Colleagues, community turn out to offer good wishes to retiring Shamblin

The Alcoa community streamed into the City Schools’ board room on Tuesday, May 24, to give their best wishes to a man who has served the community for 29 years.

Alcoa City Schools director Tom Shamblin is retiring from his position at the end of June and will stay on as a part-time finance director once Dr. Brian Bell takes over on July 1.

Board member Mickey McClurg said Shamblin has been very important to the system. “One of his strongest characteristics is his integrity, which is absolutely outstanding,” McClurg said. “When Tom tells you something, you can head to the bank.”

McClurg said one of Shamblin’s strengths is that he is a people person. “He can be churning on the inside, but he’s always calm on the outside. People have the upmost respect for him.”

Steve Marsh, school board chair, praised Shamblin. “Tom is top-notch,” he said. “He’s a great communicator and would always let us know what was going on.”

School board member Julie Rochelle said Shamblin’s personality has been an asset to the system. “He’s kept peace in the valley,” she said. “He’s been able to deal with students, parents and the community and done a marvelous job.”

Rochelle said the outgoing schools director has been able to deal with difficult situations in a professional manner. “With this economy, we now have homeless families and a lot of their children come here. A lot of families are in stress,” she said. “This job has been his mission field. He’s dealt with families and children.”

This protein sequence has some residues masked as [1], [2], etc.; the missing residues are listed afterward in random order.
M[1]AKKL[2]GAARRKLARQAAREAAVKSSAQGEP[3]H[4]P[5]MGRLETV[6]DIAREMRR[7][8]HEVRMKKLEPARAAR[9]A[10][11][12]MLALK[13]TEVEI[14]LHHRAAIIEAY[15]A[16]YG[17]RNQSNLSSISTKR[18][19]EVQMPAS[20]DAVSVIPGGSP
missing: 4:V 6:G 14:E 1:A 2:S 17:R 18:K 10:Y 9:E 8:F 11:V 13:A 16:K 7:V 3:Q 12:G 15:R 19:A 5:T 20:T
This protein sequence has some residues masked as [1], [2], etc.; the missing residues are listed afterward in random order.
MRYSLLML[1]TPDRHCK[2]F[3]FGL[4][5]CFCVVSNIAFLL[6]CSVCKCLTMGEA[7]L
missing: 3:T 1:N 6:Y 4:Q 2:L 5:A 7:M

Shamblin said that he was humbled by the strong turnout for the retirement reception. “It has been a real honor to have served as director of schools at Alcoa,” he said. “It’s a great place with a lot of great people.”

The retiring schools director graduated Alcoa High School in 1972, but never gave much thought to teaching, much less being schools director. “Not in my wildest dreams. I didn’t even major in education in college. I taught math, language arts and PE at the middle school level for 23 years.”

Shamblin said the federal No Child Left Behind law was a big change that brought more accountability on teachers and an emphasis on test scores. “Test scores were always important to us, but the pressure on teachers doesn’t compare to what it was when I first started,” he said.

Shamblin said he appreciated the support his wife and family have given him over the years. “I couldn’t have done this job without them, their understanding and their willingness to let me keep things to myself,” he said. “They were OK with me not telling everything I knew. I’m very thankful for my family, wife and kids.”

Shamblin and his wife, Terry, have been married 28 years. They have three grown children -- daughters Jessica Rassmussen, 32, and Martha Kate Spencer, 27; and a son, Jacob Shamblin, 22.

The outgoing schools director also thanked the school board. “They had the confidence to put me in as schools director and stuck with me these seven years,” he said.

Shamblin said he was flattered by the compliments and well-wishes from those attending the reception. “I appreciate those comments and the confidence people have had in me to be director of schools,” he said. “I think a good part of who I am is because of my parents and even my grandparents.”

Jim Kirk, principal at Alcoa Middle School said he taught with Shamblin before he got into administration. “He’s a life-long friend of mine.”

Cathy Adderhold, fifth grade teacher, Alcoa Elementary School, praised the retiring schools director. “Tom is just a good person and such a good role model in the system,” she said.

Alcoa Middle School teacher Monique Maples echoed Adderhold’s thoughts. “He has an open door policy and knows everybody by name,” she said.

Jason Dickson teaches in the Alcoa afterschool program at the elementary school. “Tom Shamblin does what he needs to do to make this system the best it can be,” Dickson said. “Even though I’ve only worked here three years, the efficiency of the central office shows at every level with all three schools.”

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